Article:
For decades, three-dimensional printing technology was used for rapid prototyping of products by engineers, designers, and architects.
The past few years, however, has seen 3-D printing adopted as a manufacturing process for producing finished goods. Plane maker Boeing now makes hundreds of different 3-D-printed parts, such as air ducts and cabin trays, for its aircraft.
The technology has also become more mainstream, thanks to the growing popularity of low-cost, desktop 3D printers for consumers. Users of kits from desktop 3D printer firm MakerBot Industries can print out a vase, for example, based on a trove of digital designs that are free to download from the Thingiverse website.
"I believe the industry has reached an inflection point this year," Scott Crump, the chairman and chief innovation officer of 3-D printer maker Stratasys, told the South China Morning Post last month.
Crump, recognised as one of the fathers of 3-D printing technology, has a front-row seat from which to view the industry with his position at Stratasys, a supplier of industrial 3-D printers.
The 60-year-old co-founded Stratasys in 1988 with his wife, Lisa. Headquartered in Minnesota, in the United States, and listed on the Nasdaq, Stratasys last month announced its acquisition of MakerBot for US$403 million. The companies expect their merger to drive faster adoption of desktop 3-D printing worldwide, and position Stratasys as the undisputed industry leader.
A report by consultancy McKinsey forecast the 3-D printing industry to generate a global economic impact of between US$230 billion to US$550 billion per year by 2025, as the technology advances and printer costs fall, and as the number of applications which consumers and businesses use it for grows.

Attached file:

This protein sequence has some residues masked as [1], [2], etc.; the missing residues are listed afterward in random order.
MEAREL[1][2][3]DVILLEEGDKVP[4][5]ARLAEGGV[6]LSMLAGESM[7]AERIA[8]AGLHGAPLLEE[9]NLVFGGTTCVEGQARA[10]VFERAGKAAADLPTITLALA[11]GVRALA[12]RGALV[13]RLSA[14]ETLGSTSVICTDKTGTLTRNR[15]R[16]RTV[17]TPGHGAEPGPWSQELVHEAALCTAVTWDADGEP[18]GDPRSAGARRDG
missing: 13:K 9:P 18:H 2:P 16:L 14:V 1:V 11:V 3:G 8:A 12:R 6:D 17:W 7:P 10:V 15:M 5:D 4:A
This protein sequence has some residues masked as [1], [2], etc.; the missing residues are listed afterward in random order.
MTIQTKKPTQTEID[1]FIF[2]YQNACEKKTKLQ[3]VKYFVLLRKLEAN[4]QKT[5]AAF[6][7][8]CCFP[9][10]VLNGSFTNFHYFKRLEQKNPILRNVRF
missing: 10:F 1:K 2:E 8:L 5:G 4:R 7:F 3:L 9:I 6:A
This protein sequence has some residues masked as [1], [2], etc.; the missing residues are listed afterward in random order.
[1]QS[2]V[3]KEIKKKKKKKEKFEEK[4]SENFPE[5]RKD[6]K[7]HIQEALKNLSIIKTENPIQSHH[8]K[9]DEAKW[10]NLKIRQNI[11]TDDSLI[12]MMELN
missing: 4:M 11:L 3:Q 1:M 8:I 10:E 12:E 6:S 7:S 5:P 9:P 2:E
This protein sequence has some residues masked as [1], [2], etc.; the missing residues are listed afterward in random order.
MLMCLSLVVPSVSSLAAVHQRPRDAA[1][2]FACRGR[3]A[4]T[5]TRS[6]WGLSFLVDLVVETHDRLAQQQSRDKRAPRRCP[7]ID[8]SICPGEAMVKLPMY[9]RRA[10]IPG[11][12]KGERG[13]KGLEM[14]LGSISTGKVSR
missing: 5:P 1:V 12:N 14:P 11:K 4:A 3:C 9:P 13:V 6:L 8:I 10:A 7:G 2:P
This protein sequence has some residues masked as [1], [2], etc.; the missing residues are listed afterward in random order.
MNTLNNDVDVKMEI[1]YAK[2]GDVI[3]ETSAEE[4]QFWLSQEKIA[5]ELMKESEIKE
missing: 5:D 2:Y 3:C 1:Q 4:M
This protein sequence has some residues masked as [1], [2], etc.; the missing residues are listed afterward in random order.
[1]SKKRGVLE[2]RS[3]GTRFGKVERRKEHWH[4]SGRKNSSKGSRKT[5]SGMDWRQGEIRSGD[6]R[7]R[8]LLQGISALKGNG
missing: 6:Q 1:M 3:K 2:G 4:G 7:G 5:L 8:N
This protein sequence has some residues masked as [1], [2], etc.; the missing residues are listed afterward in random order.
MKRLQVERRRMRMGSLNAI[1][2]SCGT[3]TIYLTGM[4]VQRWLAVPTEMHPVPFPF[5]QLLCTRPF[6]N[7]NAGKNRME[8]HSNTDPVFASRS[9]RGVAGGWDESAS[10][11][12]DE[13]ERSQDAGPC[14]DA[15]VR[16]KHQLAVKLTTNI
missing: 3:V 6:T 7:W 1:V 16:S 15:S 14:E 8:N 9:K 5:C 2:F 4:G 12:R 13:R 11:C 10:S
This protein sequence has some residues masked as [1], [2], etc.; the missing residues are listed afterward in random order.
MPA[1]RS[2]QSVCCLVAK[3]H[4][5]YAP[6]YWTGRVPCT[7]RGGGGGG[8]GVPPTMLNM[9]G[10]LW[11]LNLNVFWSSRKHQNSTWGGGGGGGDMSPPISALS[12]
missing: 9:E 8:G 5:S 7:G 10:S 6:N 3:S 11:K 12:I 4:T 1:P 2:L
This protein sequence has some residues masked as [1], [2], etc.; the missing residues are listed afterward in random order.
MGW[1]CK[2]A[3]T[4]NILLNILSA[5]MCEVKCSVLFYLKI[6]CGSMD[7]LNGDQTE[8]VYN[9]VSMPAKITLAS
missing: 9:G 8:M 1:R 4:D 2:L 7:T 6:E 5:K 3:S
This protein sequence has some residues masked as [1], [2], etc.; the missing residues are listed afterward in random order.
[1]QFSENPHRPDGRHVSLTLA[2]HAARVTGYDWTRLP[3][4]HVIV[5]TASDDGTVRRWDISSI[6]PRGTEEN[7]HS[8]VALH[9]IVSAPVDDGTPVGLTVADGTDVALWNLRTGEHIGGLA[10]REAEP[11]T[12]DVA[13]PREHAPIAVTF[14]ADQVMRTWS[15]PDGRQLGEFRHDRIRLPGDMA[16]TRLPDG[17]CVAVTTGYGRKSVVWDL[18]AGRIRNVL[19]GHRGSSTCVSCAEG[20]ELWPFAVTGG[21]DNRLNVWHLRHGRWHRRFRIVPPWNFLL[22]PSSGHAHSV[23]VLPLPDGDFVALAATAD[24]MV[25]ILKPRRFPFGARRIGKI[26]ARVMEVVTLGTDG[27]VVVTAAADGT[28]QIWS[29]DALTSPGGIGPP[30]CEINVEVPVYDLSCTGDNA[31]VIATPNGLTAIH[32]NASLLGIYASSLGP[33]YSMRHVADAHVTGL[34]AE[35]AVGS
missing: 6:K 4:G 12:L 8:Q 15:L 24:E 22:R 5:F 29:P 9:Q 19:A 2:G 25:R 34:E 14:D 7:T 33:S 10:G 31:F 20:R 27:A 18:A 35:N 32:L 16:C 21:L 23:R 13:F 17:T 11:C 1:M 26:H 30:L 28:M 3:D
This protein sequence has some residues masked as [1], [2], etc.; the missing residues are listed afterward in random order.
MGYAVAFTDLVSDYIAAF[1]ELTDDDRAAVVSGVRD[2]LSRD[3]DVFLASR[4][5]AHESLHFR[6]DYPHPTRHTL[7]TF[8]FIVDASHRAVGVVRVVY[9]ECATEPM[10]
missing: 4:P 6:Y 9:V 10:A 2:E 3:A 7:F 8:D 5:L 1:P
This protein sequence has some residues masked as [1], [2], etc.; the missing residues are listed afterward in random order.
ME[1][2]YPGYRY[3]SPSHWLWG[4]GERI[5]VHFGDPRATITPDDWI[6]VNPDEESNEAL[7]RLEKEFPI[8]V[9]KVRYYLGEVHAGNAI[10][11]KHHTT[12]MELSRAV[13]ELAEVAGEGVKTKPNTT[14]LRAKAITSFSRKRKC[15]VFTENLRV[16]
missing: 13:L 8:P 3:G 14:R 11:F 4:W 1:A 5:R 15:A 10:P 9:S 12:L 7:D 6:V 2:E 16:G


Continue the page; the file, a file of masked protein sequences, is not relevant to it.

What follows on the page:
For Crump, a mechanical engineer, the 3-D printer industry has come a long a way from when he started doing experiments in the kitchen at home.
In 1988, he decided to make a toy frog for his young daughter using a glue gun loaded with a mixture of polyethylene and candle wax. His idea was to create the shape of the toy layer by layer. The experiment resulted in a lot of burned plastic pans, as he tried to figure out the best way to do it.
His wife convinced him to move his project to the garage, where he devoted many weekends to it. He then thought of a way to automate the process, spent US$10,000 on digital-plotting equipment, and created the first prototypes of the toy.
Along the way, his wife insisted that he either turn his obsession into a business or give it up.
"We had to make a decision as we were spending a lot of money on a hobby," Crump said.
In 1989, he patented the 3-D printing technique that he developed, called Fused Deposition Modelling, which decades later became the core technology behind consumer desktop 3-D printers. Stratasys was incorporated the same year. MakerBot's printer prices start from about US$1,000.
"If you think about it, it's kind of bizarre to start a business that is based on 3-D CAD (computer-aided design) at a time when there was no 3-D CAD," Crump said. Funding was the initial roadblock for Crump in launching Stratasys.
"We didn't have a lot of cash, so we liquidated all our family assets and put them in the company," he said. "We raised US$264,000. That was it."
The first Stratasys 3-D kit cost US$130,000, but had no buyers. Crump decided to develop larger machines, suited for major companies, such as General Motors and 3M, which could afford to buy the expensive product. To build five of the machines, each about the size of a refrigerator, Stratasys needed more funds.
"We tried dialling for dollars from family and friends, but we soon decided to bite the bullet and reach out to venture capitalists," Crump said.
Stratasys found Battery Ventures, which took a 35 per cent stake in the firm for US$1.2 million. Stratasys sold its first product, called "3D Modeller", in April 1992. The company went public in October 1994 and its merger last year with Israel-based Object bolstered its lead in the professional 3-D printer market.
After spearheading a series of strategic investments, research, and partnerships, Crump is relishing his new roles in the company. "It was a big burden on me to be the chairman, president, and CEO, as well as CFO," he said. "I'm doing more of what I like to do now."
That means he is now free to explore new opportunities for the company's next 25 years of development. This time, he has the whole world in which to do new experiments.